How we hacked the kicksharing

Foreword

One fine spring evening, I came up with a great idea – to try to reverse the private API of one of the largest scooter sharing in the Russian Federation. I must say right away that the director of the company personally gave me permission to publish this material, but asked not to name the names and the name of the service. I will also say that not instructions for actionafter all The vulnerability has already been fixed. and it makes no sense to try to reproduce it.

Target

To begin with, let’s define the purpose of our study – to understand how the interaction with the server takes place, how the scooter starts up, and whether it is possible to intervene in this process in order to benefit.

Training

Great, with the goal decided how to implement it?

To intercept data packets that are exchanged between the client and the server, we need sniffer. The sniffer will help us get into the data transfer by means of Man In The Middle attacks.

How a MITM attack works.
How a MITM attack works.

There are a lot of sniffers, but I like it HTTP toolkit (for reasons I do not understand, it is not available in the Russian Federation without a VPN).

Great, there is a sniffer, we connected everything, but here’s the problem. Modern applications use TLS to ensure data security. It turns out that without a private key, we will not be able to read the data, much less modify them.

This is where the process of replacing certificates in Android comes to our rescue. In short, we simply add our certificate to the system, the keys to which we know in advance. Accordingly, everything that is transmitted using this certificate can be decrypted

Replacing the certificate is easy, but Android applications are often reluctant to send data using our certificate, because they do not trust it.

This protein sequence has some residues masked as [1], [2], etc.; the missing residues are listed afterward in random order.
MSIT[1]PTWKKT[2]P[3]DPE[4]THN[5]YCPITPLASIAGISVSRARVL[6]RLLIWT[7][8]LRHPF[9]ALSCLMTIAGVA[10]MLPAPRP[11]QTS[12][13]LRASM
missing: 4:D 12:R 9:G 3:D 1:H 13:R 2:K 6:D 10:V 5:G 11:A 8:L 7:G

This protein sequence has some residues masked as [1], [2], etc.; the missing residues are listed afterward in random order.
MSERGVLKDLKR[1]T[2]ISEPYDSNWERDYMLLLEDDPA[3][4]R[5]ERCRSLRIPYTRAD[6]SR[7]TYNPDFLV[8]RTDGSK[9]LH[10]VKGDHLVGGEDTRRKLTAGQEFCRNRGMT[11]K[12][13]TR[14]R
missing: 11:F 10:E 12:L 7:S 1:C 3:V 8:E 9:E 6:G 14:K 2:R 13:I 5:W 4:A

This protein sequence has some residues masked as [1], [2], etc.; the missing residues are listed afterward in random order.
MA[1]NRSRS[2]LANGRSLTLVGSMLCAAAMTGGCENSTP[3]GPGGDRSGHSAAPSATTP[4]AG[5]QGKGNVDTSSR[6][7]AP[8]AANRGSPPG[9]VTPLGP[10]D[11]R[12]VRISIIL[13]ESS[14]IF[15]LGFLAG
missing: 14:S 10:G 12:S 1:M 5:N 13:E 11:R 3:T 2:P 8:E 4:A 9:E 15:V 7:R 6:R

There are two ways here:

  1. If you have root. Use the HTTP toolkit’s built-in functionality and set your certificate as a system certificate, which will convince all applications to trust it.

  2. If you don’t have root. Change application settings by decompiling it. For this you can use apkmitm.

Since my phone has root rights, I went the first way. I just fired up the HTTP toolkit, connected to the phone and it installed its own certificate as trusted. Now all applications in which there is no protection against certificate spoofing will send data using my certificate.

reverse engineering

Great, we prepared everything, changed the certificates, set up the sniffer. It’s time to start reversing.

First of all, after opening the application, we see the following.

Server Requests
Server Requests

Here we see authorization, obtaining information about scooter models and whether I have a subscription to their service, there is also a request for in which cities this service is available.

In fact, there are a whole bunch of requests and we will analyze each of them until the morning.
So, in order to reduce the length of the article, I will immediately jump to the request that allowed me to hack the service and get my bug bounty for it.

I got a request /gatewayclient/api/v1/order/make

This request is to start renting a scooter and there are actually few parameters in it. In addition to the required authorization token and other boring headers, there are only 6 parameters. locationLat, locationLng, isQrCode, rateId, Identifier и withInsurance